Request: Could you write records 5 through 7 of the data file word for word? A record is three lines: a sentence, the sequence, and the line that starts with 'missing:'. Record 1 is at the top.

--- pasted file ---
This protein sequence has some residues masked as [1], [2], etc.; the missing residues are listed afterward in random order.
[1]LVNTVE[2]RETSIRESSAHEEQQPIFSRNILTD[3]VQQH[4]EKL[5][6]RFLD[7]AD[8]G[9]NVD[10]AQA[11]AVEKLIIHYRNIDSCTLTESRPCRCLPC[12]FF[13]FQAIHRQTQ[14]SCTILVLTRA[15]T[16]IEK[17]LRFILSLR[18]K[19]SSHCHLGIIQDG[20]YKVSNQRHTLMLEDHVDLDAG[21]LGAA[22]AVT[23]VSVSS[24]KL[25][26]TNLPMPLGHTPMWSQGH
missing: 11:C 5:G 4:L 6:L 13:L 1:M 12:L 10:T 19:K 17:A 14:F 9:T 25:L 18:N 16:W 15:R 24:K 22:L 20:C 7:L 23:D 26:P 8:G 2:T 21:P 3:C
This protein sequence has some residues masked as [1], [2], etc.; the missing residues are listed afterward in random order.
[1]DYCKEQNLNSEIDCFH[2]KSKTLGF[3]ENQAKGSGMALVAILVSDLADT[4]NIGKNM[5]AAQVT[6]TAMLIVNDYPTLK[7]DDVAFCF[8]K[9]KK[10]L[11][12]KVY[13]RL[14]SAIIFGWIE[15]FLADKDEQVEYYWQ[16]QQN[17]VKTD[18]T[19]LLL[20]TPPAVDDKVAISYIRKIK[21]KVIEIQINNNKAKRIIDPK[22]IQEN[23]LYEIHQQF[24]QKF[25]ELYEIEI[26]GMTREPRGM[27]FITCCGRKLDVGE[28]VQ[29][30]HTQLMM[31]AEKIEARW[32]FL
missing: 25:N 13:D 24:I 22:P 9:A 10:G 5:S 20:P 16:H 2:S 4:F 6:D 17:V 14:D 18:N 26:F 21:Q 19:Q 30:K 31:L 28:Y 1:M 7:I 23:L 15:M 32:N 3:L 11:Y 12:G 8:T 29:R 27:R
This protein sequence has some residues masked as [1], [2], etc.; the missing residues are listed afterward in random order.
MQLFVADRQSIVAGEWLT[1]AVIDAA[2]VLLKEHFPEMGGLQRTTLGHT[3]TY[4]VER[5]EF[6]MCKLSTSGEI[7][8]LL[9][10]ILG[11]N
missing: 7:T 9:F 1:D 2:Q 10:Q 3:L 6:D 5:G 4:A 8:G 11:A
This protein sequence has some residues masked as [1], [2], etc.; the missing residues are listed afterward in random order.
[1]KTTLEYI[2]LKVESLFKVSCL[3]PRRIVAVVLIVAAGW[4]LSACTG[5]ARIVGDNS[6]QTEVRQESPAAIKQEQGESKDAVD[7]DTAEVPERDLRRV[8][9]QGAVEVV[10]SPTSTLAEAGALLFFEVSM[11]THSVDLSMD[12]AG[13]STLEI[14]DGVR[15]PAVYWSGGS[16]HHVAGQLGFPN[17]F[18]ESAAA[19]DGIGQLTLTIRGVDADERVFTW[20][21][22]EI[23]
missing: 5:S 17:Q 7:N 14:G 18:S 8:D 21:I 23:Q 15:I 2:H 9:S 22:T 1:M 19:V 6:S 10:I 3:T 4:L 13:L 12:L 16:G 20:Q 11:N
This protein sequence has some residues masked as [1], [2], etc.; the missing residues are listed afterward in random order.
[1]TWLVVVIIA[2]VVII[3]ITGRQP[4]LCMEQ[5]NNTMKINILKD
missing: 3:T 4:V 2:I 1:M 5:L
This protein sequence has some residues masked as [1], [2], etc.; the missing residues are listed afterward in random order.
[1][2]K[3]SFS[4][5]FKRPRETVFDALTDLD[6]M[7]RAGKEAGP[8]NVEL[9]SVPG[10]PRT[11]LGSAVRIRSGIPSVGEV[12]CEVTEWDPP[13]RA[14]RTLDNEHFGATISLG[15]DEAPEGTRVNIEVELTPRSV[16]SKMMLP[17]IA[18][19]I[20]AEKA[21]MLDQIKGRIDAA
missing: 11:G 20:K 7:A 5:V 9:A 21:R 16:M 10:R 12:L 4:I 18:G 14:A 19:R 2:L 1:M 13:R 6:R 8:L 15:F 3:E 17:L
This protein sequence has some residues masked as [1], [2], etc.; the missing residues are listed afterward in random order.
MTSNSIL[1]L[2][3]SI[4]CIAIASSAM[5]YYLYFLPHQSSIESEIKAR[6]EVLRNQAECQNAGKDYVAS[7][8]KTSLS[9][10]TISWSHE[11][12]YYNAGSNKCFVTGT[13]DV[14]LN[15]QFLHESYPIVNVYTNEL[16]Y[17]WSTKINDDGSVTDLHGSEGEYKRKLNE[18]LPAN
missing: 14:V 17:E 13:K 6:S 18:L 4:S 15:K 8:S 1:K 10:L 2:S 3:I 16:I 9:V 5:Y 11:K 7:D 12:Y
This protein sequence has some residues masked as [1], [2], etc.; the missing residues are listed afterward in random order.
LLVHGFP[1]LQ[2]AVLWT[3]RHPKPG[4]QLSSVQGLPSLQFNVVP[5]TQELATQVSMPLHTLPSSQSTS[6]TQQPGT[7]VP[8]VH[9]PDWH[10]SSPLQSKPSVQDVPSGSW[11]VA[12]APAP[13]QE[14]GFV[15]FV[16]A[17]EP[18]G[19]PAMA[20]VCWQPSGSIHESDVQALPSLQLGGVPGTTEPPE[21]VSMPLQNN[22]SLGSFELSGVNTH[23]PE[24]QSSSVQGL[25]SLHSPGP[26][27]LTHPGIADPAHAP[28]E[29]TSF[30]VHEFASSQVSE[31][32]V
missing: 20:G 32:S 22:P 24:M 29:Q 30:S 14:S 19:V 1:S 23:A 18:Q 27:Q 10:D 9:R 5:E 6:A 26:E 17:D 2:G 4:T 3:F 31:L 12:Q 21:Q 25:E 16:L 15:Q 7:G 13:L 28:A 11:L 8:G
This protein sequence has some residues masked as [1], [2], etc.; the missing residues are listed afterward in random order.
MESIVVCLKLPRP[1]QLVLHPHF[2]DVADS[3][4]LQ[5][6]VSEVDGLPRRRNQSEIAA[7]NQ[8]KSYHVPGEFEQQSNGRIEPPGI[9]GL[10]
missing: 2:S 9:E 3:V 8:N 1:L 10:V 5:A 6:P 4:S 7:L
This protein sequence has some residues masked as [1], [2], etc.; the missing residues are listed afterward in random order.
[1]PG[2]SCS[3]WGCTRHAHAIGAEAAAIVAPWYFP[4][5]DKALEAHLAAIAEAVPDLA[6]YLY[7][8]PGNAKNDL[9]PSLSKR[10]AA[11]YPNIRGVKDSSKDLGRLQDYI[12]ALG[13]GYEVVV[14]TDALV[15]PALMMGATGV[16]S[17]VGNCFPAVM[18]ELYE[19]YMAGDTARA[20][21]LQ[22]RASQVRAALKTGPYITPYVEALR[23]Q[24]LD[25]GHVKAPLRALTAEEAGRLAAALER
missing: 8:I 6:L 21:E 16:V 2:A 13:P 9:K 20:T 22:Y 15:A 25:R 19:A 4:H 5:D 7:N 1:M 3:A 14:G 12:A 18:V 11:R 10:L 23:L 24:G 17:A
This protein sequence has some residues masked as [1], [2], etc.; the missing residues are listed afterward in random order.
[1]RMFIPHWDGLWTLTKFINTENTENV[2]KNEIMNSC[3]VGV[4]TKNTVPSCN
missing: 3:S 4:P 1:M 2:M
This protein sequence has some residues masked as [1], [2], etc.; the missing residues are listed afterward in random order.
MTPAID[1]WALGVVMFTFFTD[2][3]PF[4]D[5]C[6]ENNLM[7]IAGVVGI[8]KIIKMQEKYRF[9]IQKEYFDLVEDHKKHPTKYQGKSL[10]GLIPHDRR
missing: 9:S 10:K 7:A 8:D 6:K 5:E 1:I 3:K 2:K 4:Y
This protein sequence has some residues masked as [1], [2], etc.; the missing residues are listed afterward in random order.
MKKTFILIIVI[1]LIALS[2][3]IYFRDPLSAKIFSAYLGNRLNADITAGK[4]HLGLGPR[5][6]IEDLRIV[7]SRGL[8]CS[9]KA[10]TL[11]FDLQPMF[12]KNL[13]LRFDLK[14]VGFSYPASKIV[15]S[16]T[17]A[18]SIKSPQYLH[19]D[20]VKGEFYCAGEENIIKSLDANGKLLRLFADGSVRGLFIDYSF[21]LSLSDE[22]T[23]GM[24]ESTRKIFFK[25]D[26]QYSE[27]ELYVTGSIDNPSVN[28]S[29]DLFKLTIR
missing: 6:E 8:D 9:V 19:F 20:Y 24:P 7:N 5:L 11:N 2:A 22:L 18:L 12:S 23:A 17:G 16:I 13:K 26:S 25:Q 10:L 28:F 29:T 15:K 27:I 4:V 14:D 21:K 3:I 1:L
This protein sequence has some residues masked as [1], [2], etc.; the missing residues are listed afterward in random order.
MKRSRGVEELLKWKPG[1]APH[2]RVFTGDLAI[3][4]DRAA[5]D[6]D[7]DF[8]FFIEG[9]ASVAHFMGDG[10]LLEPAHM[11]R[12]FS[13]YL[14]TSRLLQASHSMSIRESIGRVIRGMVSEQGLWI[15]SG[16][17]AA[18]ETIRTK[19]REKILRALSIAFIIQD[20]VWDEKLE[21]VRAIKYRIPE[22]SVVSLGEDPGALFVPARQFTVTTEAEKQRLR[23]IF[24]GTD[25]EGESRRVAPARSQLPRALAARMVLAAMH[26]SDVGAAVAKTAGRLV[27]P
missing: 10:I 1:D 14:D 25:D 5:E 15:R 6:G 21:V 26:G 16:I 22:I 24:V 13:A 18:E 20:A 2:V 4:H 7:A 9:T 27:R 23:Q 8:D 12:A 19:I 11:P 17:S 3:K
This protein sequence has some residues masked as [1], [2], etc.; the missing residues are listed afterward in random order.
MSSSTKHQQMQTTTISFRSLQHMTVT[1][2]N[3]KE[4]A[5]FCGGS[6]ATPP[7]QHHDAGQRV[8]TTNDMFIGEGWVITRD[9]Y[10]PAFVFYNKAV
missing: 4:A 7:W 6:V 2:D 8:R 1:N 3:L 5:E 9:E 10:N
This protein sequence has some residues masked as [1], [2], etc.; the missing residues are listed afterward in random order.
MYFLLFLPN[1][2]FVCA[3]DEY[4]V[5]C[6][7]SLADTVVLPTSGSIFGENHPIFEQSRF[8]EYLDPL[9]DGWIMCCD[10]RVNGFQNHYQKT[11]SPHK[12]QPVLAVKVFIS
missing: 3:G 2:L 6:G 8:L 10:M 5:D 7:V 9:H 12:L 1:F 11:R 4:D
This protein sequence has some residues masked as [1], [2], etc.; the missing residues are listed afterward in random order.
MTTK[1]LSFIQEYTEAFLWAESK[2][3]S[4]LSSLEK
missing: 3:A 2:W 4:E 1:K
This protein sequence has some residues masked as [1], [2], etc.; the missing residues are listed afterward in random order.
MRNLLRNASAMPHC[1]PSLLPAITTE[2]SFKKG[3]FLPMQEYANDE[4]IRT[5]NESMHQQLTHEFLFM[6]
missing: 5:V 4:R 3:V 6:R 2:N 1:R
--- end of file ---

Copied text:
This protein sequence has some residues masked as [1], [2], etc.; the missing residues are listed afterward in random order.
[1]TWLVVVIIA[2]VVII[3]ITGRQP[4]LCMEQ[5]NNTMKINILKD
missing: 3:T 4:V 2:I 1:M 5:L
This protein sequence has some residues masked as [1], [2], etc.; the missing residues are listed afterward in random order.
[1][2]K[3]SFS[4][5]FKRPRETVFDALTDLD[6]M[7]RAGKEAGP[8]NVEL[9]SVPG[10]PRT[11]LGSAVRIRSGIPSVGEV[12]CEVTEWDPP[13]RA[14]RTLDNEHFGATISLG[15]DEAPEGTRVNIEVELTPRSV[16]SKMMLP[17]IA[18][19]I[20]AEKA[21]MLDQIKGRIDAA
missing: 11:G 20:K 7:A 5:V 9:A 21:R 16:M 10:R 12:L 4:I 18:G 14:A 19:R 2:L 1:M 13:R 6:R 8:L 15:F 3:E 17:L
This protein sequence has some residues masked as [1], [2], etc.; the missing residues are listed afterward in random order.
MTSNSIL[1]L[2][3]SI[4]CIAIASSAM[5]YYLYFLPHQSSIESEIKAR[6]EVLRNQAECQNAGKDYVAS[7][8]KTSLS[9][10]TISWSHE[11][12]YYNAGSNKCFVTGT[13]DV[14]LN[15]QFLHESYPIVNVYTNEL[16]Y[17]WSTKINDDGSVTDLHGSEGEYKRKLNE[18]LPAN
missing: 14:V 17:E 13:K 6:S 18:L 4:S 15:K 8:S 1:K 10:L 2:S 3:I 16:I 9:V 5:Y 11:K 7:D 12:Y